Greensted Church, Chipping Ongar, Essex

Posted on 8/27/2011

Today (18/8/11) I took a mini-pilgrimage into Chipping Ongar to visit Greensted Church - the oldest wooden Church in the world, and possibly the oldest wooden building in Europe. I discovered this wonderful structure purely by accident after surfing for information about the amazing Norwegian Stave churches online.

Archaeological evidence suggests that before there was a permanent structure on the site, there may well have been a pagan holy place further back, possibly dating around the 4th century. The name Green-sted itself suggests that the Saxons who first settled there found a clearing or a place (stede) in the vast forest which Epping and Hainault forests are now the small remnants of. These Saxon settlers worshiped their pagan gods in "groves" in the forest. The East Saxons resisted attempts to convert to Xtianity by Augustine and Mellitus of Rome, but around 654, St Cedd, a Saxon trained at the Celtic monastery on Lindisfarne was finally successful and Greensted became a place of Xtian worship not long after.

The archaeological remnants of two simple wooden buildings were discovered under the present chancel floor, and these are thought to have been built in the late 6th or early 7th centuries. The nave was added in about 1060 A.D. according to the dendrochronological method of dating timber.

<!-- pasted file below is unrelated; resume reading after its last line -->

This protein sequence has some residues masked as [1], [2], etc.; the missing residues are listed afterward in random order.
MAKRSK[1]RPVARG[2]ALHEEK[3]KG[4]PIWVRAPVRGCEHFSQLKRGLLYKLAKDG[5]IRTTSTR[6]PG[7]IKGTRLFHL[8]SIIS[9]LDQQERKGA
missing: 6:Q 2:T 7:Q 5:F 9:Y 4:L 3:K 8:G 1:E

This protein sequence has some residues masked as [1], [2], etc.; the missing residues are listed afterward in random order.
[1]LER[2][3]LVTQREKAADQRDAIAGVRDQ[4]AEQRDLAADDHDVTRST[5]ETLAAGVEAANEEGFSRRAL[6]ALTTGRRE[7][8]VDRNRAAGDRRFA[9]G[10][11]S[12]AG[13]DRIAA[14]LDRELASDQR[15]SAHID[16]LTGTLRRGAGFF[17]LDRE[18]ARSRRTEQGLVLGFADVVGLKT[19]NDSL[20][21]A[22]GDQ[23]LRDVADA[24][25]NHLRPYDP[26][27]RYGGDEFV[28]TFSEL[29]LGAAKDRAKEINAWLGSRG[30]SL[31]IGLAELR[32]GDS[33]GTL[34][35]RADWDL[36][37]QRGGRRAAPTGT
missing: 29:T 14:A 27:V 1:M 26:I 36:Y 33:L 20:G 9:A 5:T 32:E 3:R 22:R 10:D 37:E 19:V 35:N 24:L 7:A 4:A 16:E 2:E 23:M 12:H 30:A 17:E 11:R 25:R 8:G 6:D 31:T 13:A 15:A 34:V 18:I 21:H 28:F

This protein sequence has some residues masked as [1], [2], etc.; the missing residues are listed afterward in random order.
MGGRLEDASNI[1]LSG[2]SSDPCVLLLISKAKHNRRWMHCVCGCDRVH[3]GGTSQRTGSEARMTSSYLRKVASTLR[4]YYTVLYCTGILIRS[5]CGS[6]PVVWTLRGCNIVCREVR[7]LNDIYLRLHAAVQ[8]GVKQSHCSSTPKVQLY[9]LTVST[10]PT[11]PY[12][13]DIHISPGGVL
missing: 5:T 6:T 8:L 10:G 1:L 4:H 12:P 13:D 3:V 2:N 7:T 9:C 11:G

Danish Invasions

In the 9th century, Danish invasions became a serious threat. Their raids produced a host of Saxon martyrs, of whom King Edmund (who died in 870 at Hoxne) of East Anglia is especially remembered. There's one small painting and a stained-glass window of him there. It's also said that his body was rested in Greensted in 1013, on its way for reburial at Bury St Edmunds.

Above, one of the six Victorian dormer windows which replaced the three Tudor ones. They were created by the local carpenter James Barlow.

The oldest grave at Greensted's cemetery is believed to be the final resting place of a bowman who had been one of the 12th Century Crusaders.

This wooden cross  marks the grave of Edward Edwards, the owner of the local Inn who died in 1842 whilst using a scythe in a nearby field as part of a bet taken during a bout of heavy drinking.

For more information please visit the official Greenstead Church website here.